GetLastErrorMessage() member function to get a string describing reason for failure.
It would be appreciated if someone checks out saving to bitmap code, to make sure there are no bugs.
Print function to print the chart.
Use this function with care: According to the article by Roger Allen: PrintingTricksAndTips if we are going to print a bitmap, it is better to use DIB's instead of DDB's. So this function takes a parameter of type
bCompatible (default is
If you set the parameter to
true, it means you asked the chart to use DIB's which is recommended. I just copy-pasted the code snippet that Mr. Roger Allen provided and created two copies of the
Print one that uses
StretchBlt directly, and one that uses the code mentioned to convert it to DIB.
To me both types of functions work fine. But unfortunately, I did not have enough time to check the printing process correctly. So it would be very kind of you to report any bugs you might find or any corrections. I'm not familiar enough with printing.
CBarChart uses ODBC Version 3 to connect to the database.
To connect the chart to an ODBC data source, use one of the forms of
// Use this form to call a stored procedure or a query and use
// result set as chart input
ReadFromDatabase("DS Name", "Stored proc/Query Name", "List of all parameters",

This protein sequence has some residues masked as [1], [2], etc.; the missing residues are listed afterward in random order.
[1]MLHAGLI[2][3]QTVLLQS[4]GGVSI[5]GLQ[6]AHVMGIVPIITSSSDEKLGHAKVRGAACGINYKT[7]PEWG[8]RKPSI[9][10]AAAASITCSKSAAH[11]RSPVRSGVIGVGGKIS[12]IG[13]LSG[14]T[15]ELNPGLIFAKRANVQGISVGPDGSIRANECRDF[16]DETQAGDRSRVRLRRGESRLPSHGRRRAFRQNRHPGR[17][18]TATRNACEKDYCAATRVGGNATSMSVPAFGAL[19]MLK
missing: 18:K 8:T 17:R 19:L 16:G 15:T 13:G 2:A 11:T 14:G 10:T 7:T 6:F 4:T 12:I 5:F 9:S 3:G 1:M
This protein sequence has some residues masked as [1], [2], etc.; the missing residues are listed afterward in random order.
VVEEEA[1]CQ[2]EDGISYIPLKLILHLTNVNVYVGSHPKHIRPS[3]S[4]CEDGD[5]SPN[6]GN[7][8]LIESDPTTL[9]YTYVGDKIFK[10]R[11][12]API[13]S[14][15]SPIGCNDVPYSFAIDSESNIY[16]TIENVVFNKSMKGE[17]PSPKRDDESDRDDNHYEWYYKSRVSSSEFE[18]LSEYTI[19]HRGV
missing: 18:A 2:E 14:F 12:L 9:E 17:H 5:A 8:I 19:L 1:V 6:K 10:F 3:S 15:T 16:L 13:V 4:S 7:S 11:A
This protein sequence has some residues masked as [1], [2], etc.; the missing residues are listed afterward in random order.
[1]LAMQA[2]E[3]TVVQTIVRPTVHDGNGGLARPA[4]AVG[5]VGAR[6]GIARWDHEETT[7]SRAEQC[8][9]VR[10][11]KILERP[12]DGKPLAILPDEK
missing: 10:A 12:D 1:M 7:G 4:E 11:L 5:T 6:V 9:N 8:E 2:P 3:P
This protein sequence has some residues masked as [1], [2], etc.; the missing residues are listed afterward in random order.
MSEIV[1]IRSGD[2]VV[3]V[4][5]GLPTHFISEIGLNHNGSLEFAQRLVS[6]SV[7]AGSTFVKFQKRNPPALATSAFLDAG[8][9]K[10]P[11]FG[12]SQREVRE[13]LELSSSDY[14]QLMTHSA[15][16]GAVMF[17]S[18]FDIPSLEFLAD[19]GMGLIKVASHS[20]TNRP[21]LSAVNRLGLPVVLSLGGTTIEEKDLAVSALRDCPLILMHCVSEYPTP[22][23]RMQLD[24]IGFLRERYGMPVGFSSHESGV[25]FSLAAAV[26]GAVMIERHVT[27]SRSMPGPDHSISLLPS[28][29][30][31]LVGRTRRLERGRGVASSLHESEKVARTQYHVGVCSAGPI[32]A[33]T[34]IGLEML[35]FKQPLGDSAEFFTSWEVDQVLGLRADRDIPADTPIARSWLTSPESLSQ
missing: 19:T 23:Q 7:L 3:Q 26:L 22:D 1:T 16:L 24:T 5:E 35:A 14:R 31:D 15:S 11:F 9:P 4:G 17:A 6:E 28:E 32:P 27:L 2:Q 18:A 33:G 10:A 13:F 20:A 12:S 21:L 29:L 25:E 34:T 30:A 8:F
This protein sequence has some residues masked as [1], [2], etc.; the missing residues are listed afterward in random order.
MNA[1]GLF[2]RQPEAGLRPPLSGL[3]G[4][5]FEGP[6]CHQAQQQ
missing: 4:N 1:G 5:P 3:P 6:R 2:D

"Bars Color", "UserName", "Password"));
// Note that the query or stored procedure MUST have at least 2 columns,
// First column MUST be of type char with maximum length of 50 and
// Second a double. These columns will be used as input data for the chart.
Second form can be used to conect to a table
m_chart.ReadFromDatabase("DS Name", "Table name", "Filter",
"Laabel column name", "dValue column name",
Bars color , "username", "password");
Below is an example of a call to these functions
if (!m_chart.ReadFromDatabase("CHTst", "SpChartGetSale", "1, 12",
RGB(0, 0, 0), "hamed", "hamed"))
m_chart.ReadFromDatabase("CHTst", "Sales", "",
RGB(0, 0, 0) , "hamed", "hamed");
I added a sample access database file to the download list. You can add this to your 'system' or 'user' data sources in ODBC Administration tool in the control panel. Name it
CHTst and press the 'FromDatabase' button on the sample application. What you see is a result set of a call to a stored procedure that is done with one line of code. Enjoy.
- Version (Or perhaps first beta version).
- Some scaling bugs fixed
- Tooltips added.
- Unsigned long double converted to double
- Some functions changed.
- Tooltip updated.
- Some comments added.
- Tooltips now behave much like real tooltips.
- Database connections added.
- Tooltip bug fixed.(it disappears as control loses capture.)
- Save to bitmap added
- Grid updated
- Mr. Nishant S. for his article about creating gradients.
- Mr. Chris Maunder for his nice article called MFC Grid, that helped me for printing.
- Mr. Roger Allen for 'Printing tips and tricks from the trenches' article.
- Mr. David Bennett and Mr. Chuck Wood in Visual C Unleashed book, for code snippets and help for ODBC database programming.